“I was eating at a café owned by a friend, and the vegetables in the sandwich were so delicious. I asked my friend who he gets his vegetables from. And that was Mr. Mori. He had moved to Okinawa from Shizuoka four years ago, and he grows his produce mostly in the natural farming method. He doesn’t simply eliminate the chemicals in his farming methods, but nurtures the natural strengths of the environment and the plants themselves to grow,” he explains. “My policy is to put together foods grown by people I sincerely respect, in their work ethics and lifestyles. Mr. Mori has his own values, and he shares those values with others. To be able to share your values with others, I feel, really tells me that he takes pride in what he does.”
Mr. Unten is also particular about other things, too. For example, the Shikwasa Soda. It’s common for Shikwasa ciders to be prepared in the kitchen upon ordering, with shikwasa juice mixed with soda sold in bulk, then brought to your table. At his café, the shikwasa juice is served separately with the 200ml glass-bottled soda. “It costs more and takes more time, but I want my customers to enjoy everything detail as much as possible,” he says. His thoughts, care, and attention are the foundation to the unique café and the atmosphere here. On the cover of the menu, it says, “I dedicate this place first to my beloved daughter. Then, to you and me, who have not quite matured yet.” Mr. Unten says, “For the kids to be excited, for them to be thrilled about something. For the kids to be intrigued and interested, that’s what makes me the happiest.” As he says this, he looks more thrilled and excited than anybody.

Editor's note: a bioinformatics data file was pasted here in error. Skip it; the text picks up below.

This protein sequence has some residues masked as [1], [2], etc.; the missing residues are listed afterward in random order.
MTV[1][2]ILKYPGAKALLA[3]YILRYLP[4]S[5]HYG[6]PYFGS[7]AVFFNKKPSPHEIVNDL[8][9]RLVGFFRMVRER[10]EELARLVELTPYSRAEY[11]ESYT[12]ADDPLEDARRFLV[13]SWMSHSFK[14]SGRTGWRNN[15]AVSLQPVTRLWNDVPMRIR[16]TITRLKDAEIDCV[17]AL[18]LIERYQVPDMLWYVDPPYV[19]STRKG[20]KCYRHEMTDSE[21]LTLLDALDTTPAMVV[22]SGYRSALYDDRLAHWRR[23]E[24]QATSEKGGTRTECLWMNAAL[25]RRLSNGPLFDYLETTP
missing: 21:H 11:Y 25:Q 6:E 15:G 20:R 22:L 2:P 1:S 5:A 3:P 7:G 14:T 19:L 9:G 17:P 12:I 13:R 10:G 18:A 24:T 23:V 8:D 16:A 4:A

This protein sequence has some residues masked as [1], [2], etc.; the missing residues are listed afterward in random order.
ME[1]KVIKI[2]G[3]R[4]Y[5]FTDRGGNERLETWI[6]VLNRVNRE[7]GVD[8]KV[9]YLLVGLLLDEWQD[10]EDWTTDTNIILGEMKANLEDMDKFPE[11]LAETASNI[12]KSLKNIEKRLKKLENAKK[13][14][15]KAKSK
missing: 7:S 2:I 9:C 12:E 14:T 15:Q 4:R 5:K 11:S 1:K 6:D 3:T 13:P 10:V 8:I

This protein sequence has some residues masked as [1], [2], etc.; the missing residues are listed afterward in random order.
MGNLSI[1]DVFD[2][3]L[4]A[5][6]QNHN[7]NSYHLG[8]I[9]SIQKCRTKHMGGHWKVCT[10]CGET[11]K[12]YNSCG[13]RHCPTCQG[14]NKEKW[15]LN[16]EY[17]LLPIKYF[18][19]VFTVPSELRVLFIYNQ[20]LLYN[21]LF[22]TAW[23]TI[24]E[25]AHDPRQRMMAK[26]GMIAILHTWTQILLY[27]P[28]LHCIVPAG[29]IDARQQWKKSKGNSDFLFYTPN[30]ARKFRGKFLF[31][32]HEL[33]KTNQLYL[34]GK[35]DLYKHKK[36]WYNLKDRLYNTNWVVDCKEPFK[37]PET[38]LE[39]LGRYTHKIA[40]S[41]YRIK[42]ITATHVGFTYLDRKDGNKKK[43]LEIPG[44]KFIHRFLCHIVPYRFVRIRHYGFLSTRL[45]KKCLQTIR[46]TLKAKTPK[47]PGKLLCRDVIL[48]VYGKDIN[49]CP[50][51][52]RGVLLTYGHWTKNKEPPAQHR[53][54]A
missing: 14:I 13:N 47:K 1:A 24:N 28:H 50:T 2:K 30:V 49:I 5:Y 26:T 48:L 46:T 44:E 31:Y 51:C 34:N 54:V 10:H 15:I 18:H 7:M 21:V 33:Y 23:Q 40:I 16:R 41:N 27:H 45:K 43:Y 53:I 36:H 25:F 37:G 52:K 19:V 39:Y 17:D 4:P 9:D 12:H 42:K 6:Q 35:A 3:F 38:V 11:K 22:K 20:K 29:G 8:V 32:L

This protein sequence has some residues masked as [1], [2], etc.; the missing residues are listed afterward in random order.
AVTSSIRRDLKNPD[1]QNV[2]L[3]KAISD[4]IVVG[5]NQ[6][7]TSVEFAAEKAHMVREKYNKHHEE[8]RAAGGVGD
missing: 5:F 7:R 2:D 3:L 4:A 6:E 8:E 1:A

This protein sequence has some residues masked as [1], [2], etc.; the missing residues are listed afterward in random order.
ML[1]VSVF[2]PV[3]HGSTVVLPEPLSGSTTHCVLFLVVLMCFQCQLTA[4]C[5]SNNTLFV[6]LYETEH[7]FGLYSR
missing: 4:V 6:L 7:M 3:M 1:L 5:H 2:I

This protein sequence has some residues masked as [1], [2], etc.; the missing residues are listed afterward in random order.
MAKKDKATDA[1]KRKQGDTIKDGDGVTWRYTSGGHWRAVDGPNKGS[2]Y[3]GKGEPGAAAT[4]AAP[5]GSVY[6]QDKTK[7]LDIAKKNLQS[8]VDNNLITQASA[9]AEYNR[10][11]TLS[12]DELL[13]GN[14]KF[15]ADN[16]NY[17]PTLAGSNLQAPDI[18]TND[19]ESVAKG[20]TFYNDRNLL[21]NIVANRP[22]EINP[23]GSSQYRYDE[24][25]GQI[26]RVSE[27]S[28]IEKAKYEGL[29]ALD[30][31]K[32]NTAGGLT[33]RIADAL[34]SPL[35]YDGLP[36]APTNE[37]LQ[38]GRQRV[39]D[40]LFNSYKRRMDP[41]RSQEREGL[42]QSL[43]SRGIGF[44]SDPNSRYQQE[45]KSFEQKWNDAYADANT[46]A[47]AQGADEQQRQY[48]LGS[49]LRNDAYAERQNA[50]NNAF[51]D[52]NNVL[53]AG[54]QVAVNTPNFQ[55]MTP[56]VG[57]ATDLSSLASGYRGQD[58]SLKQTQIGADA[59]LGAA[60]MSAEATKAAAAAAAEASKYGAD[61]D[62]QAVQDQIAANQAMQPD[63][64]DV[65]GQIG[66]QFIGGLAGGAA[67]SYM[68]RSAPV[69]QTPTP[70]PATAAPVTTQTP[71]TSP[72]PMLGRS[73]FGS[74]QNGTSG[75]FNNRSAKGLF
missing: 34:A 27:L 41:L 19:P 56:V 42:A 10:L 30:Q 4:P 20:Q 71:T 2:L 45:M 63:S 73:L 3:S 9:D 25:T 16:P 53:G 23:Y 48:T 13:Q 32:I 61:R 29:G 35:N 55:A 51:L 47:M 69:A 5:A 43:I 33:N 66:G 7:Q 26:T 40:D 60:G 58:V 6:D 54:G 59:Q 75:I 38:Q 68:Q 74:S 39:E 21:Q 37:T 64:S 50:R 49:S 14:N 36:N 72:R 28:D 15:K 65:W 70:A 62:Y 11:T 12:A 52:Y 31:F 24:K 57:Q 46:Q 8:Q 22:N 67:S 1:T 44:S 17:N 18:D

“I first became interested in museums when I was in elementary school. My brother, who is three years older than me, was really into insects, and with his influence, I became passionate about insects too, and fishing. As I grew up, the passion ceased, but about ten years ago, I again got interested in the formative arts and beauty of nature…the details, the full, completed beauty in design, just captivates me…With a newly found interest in plants on top of that, I started collecting visually interesting and beautiful things as a hobby. Then when I was preparing to open my café, I wanted to create a place where children and adults can all enjoy the atmosphere, just like works of art.”